Bangladesh produces and exports a large quantity of high quality tea. Most of the tea plantations are situated in the northeastern areas of the country, around Sylhet...
All the rivers between the Khulna-Ichamati, Ganges, Gorai-Madhumati and the bay of bengal are connected by cross-channels, which are especially numerous in the Sundarbans. They are of great importance for inland navigation in the delta.
The Gorai is a very old river. Its early name was Gauri. The famous geographer and astronomer Ptolemy noticed about five estuarine mouths of the Ganges. One of those, the ‘Kambari Khan’, was perhaps the Gorai. The course of the Gorai-Madhumati is wide, long and meandering. From its originating point at Kamarkhali, it is navigable by boats in the monsoon, but in the dry season it becomes non-navigable. In the downstream it is navigable throughout the year. Maximum recorded flow at Kamarkhali is 7,932 cumec. The breadth of the river increases as it flows down and at the end it is about 3 km.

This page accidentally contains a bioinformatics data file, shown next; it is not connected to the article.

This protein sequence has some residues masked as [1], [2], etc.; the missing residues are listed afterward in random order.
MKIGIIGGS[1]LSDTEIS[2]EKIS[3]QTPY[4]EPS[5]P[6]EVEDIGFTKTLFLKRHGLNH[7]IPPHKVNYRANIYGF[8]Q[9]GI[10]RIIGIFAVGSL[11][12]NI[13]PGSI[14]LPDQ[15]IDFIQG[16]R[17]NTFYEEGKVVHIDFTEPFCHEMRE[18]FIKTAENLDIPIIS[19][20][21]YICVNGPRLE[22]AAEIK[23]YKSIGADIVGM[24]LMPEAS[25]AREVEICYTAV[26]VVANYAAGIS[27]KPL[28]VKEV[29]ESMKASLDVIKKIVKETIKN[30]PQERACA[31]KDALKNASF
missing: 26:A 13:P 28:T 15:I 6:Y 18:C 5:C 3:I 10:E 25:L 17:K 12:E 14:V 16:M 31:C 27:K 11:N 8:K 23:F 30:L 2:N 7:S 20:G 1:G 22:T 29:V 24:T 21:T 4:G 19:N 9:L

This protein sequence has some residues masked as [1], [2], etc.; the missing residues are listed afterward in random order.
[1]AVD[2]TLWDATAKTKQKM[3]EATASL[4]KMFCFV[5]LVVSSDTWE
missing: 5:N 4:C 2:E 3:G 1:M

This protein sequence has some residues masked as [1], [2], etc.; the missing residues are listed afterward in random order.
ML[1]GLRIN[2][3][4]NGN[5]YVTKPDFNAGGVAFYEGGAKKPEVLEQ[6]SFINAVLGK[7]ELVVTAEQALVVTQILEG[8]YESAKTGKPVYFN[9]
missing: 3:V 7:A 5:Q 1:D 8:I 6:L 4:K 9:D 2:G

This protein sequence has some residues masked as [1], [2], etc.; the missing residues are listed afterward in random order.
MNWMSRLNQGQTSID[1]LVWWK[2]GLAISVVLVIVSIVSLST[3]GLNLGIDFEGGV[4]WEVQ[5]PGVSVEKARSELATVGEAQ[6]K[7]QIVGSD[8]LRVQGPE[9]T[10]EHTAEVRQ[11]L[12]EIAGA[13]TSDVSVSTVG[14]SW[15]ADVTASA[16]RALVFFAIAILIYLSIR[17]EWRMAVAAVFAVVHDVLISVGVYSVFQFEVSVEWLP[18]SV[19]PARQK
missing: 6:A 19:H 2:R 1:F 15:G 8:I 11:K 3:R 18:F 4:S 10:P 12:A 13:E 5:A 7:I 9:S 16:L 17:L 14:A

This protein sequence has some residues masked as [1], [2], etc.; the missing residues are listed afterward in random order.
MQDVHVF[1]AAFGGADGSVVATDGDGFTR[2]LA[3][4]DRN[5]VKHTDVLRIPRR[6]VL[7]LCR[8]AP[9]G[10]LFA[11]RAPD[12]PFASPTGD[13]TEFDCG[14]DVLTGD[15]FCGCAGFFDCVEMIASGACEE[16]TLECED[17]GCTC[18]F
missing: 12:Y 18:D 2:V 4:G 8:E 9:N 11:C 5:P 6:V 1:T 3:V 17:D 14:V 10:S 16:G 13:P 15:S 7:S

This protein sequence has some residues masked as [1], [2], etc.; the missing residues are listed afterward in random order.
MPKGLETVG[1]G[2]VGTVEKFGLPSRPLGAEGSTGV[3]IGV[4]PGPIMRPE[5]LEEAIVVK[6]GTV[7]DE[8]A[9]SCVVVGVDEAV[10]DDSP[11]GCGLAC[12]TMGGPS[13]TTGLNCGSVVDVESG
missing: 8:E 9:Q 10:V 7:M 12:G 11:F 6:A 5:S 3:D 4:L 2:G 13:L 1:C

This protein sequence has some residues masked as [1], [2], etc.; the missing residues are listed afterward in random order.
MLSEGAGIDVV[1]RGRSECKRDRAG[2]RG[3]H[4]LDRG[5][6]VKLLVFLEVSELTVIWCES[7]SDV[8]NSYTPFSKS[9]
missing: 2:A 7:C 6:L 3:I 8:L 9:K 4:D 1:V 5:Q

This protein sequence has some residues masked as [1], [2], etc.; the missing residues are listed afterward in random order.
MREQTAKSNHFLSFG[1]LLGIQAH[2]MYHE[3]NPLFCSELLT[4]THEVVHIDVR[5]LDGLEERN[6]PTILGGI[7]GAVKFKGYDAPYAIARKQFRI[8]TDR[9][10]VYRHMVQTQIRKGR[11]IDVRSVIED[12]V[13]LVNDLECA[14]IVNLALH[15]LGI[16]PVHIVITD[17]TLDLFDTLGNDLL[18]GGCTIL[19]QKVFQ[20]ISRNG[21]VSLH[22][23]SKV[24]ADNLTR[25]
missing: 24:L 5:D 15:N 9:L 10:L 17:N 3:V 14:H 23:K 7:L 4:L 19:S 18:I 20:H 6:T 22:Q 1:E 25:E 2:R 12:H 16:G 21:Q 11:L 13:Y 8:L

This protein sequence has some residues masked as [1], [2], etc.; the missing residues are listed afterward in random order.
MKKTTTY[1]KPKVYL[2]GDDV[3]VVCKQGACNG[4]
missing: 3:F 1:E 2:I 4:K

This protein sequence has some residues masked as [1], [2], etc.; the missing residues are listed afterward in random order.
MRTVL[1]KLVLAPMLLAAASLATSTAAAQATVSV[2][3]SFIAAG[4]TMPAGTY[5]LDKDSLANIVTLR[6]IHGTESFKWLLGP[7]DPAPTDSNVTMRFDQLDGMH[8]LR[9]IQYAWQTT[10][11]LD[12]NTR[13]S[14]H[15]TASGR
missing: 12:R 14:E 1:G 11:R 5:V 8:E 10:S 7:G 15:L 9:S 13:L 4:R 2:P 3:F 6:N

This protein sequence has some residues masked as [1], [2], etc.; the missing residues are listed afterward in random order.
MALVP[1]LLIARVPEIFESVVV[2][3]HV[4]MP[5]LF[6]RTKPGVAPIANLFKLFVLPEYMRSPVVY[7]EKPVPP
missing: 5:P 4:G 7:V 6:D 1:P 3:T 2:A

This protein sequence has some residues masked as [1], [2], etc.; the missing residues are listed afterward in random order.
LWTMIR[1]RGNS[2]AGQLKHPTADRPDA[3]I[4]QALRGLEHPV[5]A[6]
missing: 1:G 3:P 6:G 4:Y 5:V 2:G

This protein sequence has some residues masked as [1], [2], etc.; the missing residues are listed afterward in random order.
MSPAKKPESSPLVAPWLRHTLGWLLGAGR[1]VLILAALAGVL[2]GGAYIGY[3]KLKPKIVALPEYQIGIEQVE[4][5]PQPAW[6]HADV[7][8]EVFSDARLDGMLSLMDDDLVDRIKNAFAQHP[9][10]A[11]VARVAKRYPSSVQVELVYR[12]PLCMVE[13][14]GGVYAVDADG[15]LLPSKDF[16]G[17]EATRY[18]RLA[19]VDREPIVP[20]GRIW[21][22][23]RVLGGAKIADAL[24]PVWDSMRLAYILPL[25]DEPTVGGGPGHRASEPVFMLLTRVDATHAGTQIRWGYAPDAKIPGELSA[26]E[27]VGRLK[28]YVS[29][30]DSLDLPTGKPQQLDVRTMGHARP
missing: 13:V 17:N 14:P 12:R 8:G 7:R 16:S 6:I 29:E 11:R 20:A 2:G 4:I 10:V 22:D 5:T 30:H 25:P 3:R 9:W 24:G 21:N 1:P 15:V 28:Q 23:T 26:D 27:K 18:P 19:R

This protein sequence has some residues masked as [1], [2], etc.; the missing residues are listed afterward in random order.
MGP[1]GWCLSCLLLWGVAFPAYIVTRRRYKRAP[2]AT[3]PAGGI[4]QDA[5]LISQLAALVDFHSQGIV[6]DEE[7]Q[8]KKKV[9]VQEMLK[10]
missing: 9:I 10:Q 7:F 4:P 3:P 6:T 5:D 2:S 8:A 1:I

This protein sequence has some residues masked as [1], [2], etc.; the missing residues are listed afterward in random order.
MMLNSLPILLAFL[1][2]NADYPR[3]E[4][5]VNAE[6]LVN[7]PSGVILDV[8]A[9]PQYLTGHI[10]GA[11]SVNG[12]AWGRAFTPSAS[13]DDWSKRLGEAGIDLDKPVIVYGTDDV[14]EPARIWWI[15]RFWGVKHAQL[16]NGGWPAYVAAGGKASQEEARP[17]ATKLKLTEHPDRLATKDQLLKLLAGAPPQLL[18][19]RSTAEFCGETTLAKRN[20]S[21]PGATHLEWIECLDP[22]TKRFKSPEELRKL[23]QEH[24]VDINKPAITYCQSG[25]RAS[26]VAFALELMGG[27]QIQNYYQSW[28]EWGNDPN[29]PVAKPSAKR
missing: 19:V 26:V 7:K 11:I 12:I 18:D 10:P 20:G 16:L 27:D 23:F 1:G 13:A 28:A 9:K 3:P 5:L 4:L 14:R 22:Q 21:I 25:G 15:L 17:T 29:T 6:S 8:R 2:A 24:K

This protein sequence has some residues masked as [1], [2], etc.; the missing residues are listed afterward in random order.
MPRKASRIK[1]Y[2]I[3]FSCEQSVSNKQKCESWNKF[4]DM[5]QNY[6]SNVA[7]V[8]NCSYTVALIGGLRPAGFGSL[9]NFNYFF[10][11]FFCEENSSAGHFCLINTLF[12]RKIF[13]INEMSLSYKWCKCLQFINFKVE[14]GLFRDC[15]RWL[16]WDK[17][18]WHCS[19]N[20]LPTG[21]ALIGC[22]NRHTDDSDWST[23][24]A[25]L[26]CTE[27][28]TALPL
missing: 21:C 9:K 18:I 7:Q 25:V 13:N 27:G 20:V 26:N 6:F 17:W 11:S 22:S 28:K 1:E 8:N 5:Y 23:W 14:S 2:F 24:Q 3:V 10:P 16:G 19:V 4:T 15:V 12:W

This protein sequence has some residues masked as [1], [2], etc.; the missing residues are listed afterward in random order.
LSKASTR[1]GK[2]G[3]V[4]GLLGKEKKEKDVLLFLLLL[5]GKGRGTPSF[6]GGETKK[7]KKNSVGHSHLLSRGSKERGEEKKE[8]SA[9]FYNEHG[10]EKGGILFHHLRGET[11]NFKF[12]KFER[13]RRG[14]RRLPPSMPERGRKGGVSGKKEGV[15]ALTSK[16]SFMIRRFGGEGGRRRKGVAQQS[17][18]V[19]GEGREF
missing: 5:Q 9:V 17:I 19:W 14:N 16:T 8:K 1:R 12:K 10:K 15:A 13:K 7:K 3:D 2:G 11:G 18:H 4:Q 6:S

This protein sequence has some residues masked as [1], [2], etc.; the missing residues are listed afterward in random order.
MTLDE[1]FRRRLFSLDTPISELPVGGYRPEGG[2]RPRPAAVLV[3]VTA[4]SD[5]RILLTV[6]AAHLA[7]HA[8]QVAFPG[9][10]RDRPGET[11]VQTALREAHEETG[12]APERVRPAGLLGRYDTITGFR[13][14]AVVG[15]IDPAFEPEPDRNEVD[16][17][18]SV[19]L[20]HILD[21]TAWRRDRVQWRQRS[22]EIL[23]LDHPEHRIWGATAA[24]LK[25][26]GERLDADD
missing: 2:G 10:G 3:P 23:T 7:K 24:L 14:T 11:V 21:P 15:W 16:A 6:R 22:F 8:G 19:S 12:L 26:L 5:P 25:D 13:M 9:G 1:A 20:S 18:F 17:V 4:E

The Gorai-Madhumati is one of the longest rivers in Bangladesh and its basin is also very wide and extensive. It flows through Kushtia, Jessore, Faridpur, Khulna, Pirojpur and Barguna districts. Agriculture and irrigation in these areas are very much dependent on the Gorai-Madhumati. Kumarkhali, Janipur, Sheuria, Ganeshpur, Khulumbari, Langalbandh, Shachilapur, Nacole, Lohagara, Pangsha, Baliakandi, Boalmari, Kashiani, Bhatiapara, Nazirpur, Kachua, Pirojpur, Sarankhola, Mathbaria, Patharghata and Morrelganj are the important places on the banks of the Gorai-Madhumati river.